The Book of Disquiet (A Factless Autobiography)

7c30eb1b43cb69b596772676f67433041414141_v5

Read 19/02/2022-15/03/2022

Rating 3 stars

The Book of Disquiet is Fernando Pessoa’s factless autobiography written under one of his ‘heteronyms’, Bernardo Soares. Constructed from fragments of writing on scraps of paper, it is a diary of sorts in which Soares attempts to understand who he is. Continue reading

The Radetzky March

5a393dcd1599fc8596766436b77433041414141_v5

Read 02/01/2022-09/01/2022

Rating 5 stars

Onwards in my European literary tour to Austria. Joseph Roth was born in a part of the Austro-Hungarian Empire that is now in Ukraine, but studied in Vienna and is considered to be an Austrian writer. I have his novel The Radetzky March in a Folio edition, which is no longer in print.

The Radetzky March is considered to be a political masterpiece that draws parallels between the elevation and subsequent fall of a military family and the decline and eventual collapse of the Habsburg monarchy. The focus of the novel is the Trotta family, Austro-Hungarians of Slovenian origin, the patriarch of whom rescues Emperor Franz Joseph I from death during the Battle of Solferino. This earns him an elevation to the nobility and the title Baron Trotta von Sipolje.

It’s a funny book that captures the camaraderie of military life, the ridiculous nature of civil service life, the generational changes in parent-child relationships, and the curious rigidity of friendship between men of a certain class. Having studied the causes of the First World War at school, it also provided a different, more social context to the political one I garnered from O Level text books in the 1980s.

It’s also a poetic book, in the way Roth describes landscape, seasons, thoughts and emotions. His turn of phrase is perfection. I loved the lightness of his touch, the humour and fondness for his characters, and the way he skewers the social structures of the time, while simultaneously mourning their passing. Continue reading

The Trial

0099428644.01._sx540_sclzzzzzzz_

Read 28/12/2021-31/12/2021

Rating 4 stars

The Trial is my Czechia book on my European literary tour. I’m still at the beginning of my journey with Kafka. I read The Metamorphosis a fair few years ago, which I loved and have re-read, and then I bought a copy of The Castle from a book fair in Hebden Bridge. I struggled with it while reading, finding it quite soporific, but in the months after reading it, found myself still thinking about it. It’s taken me seven years to pick up my next Kafka, though. Continue reading

The Trick is to Keep Breathing

9062390684c2c8e593434455251416341674141_v5

Read 22/08/2021-28/08/2021

Rating 5 stars

The Trick is to Keep Breathing is book eight on my summer reading challenge list, part of Cathy’s 20 Books of Summer reading challenge. It is the story of Joy, a Drama teacher whose life is unravelling. It combines narrative with text layout, font weight and insertion of illustrative elements to represent Joy’s unravelling. There’s a feel of concrete poetry to it, and the sort of textual play that Nicola Barker used in her novel H(A)PPY. There’s also a feel of Eleanor Oliphant is Completely Fine to Joy’s story, superficially in the way Joy looks to women’s magazines to distract and instruct, and more seriously in the way her immediate family has treated her, and the damage not having a safety net can do to a person. Continue reading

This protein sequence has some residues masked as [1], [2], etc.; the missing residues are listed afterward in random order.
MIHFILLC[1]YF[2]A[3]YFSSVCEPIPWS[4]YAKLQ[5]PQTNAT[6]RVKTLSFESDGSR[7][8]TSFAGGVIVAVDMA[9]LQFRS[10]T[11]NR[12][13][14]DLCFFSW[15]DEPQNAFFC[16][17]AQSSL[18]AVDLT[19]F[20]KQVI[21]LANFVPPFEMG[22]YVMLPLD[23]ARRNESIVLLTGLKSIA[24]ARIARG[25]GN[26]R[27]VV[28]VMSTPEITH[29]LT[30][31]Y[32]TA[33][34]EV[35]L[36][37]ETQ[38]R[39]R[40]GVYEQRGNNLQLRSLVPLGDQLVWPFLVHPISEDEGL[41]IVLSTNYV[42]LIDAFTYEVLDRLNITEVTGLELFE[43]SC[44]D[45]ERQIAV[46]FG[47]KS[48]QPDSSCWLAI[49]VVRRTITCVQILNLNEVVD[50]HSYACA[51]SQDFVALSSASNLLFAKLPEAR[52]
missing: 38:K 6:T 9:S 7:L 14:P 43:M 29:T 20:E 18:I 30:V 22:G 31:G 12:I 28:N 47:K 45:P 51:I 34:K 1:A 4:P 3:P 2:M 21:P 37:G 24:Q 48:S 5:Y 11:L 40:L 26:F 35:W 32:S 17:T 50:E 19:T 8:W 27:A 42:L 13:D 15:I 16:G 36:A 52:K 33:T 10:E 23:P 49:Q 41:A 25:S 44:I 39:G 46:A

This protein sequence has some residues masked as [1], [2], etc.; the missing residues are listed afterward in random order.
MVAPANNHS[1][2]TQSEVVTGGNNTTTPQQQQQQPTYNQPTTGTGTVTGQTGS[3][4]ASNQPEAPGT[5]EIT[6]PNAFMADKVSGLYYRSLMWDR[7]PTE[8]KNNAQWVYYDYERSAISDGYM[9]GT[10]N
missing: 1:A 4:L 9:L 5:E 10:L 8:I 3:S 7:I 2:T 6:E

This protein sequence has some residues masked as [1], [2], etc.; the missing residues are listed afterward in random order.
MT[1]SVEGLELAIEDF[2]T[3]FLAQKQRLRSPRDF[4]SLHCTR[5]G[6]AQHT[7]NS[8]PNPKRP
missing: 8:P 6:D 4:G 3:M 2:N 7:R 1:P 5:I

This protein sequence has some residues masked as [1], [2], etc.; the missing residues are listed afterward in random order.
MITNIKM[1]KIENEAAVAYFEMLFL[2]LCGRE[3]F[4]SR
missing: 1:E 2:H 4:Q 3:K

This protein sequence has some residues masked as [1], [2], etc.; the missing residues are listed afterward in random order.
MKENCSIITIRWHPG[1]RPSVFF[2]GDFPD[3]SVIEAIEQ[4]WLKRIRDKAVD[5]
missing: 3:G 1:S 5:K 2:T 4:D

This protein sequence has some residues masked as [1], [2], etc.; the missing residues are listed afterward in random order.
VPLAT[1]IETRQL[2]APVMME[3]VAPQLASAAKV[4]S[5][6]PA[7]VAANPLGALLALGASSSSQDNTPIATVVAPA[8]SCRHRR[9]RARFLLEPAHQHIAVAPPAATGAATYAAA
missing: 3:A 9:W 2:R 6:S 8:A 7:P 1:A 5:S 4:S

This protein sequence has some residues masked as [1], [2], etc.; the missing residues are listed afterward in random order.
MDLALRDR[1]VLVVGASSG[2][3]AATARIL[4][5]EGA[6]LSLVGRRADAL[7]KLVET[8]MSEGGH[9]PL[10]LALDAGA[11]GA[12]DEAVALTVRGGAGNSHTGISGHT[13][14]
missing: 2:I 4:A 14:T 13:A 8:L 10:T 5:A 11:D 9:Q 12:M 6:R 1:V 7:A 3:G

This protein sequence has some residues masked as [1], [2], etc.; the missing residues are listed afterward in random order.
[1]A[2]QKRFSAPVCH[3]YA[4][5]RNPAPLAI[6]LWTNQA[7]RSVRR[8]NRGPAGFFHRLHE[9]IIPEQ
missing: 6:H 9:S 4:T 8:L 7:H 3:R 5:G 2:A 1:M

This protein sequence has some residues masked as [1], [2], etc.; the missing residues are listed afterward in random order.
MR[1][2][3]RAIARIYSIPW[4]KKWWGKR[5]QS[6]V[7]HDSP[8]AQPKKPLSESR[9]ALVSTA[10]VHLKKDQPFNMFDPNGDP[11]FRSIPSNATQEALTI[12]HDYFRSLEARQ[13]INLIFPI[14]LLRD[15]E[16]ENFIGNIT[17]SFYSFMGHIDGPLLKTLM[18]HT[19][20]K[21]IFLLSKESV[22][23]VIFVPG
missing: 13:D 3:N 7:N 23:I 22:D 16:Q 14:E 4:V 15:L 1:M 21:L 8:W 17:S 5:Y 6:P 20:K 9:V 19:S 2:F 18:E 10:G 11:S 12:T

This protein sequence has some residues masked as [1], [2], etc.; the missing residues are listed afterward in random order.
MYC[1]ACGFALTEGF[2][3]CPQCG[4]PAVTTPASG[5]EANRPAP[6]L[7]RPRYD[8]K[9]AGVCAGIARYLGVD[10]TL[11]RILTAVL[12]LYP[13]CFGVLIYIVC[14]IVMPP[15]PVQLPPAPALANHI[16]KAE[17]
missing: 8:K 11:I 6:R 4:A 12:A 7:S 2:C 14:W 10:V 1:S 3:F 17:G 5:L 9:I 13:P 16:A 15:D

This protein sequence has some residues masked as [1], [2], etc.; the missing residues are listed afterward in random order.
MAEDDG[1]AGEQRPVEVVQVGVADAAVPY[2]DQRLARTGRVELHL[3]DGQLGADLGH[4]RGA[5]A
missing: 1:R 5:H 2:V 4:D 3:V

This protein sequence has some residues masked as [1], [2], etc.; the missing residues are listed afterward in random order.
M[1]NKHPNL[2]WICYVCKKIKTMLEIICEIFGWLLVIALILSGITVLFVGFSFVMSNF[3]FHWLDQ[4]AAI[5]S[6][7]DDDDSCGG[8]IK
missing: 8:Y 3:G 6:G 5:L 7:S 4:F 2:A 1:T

Kitchen (台所)

0571171044.01._sx142_sy224_sclzzzzzzz_

Read 11/04/2019-16/04/2019

Rating 5 stars

Kitchen is the first novel by Banana Yoshimoto. She’s written a few more since then, but so far I’ve only read The Lake. I enjoyed that one well enough, but I enjoyed Kitchen a whole lot more. Continue reading

White Teeth

0140276335.01._sx142_sy224_sclzzzzzzz_

Read 20/03/2019-27/03/2019

Rating 2 stars

White Teeth is Zadie Smith’s debut novel. It won the Whitbread First Novel award in 2000. It was touted as a new writing for a new millennium.

I tried to read White Teeth once before, because people raved about it, Continue reading

The Accidental

b711e02210de3c45931384d5277434f414f4141

Read 17/03/2019-20/03/2019

Rating 3 stars

Prior to The Accidental, I’d read four novels by Ali Smith, all of them belters. The Accidental is her third novel but her sixth published work. It appears on Boxall’s list of the 1001 books you should read before you die (I know, Boxall says you MUST read them, but I don’t think you should put that kind of pressure on people in case they end up resenting you and the books you love). I’m having a small moment of trying to read the female authors on the list, so I borrowed The Accidental from my local library. Continue reading

The Elegance of the Hedgehog

b00bs030rq.01._sx142_sy224_sclzzzzzzz_

Read 10/03/2019-16/03/2019

Rating 5 stars

The Elegance of the Hedgehog is the story of the intellectual and philosophical engagements with life of two residents of a Parisian apartment building. Renée Michel is the widowed concierge of the building and Paloma Josse the 12 year old daughter of one of its residents. I bought the book a little more than three years ago but haven’t felt any urge to pick it up.

Continue reading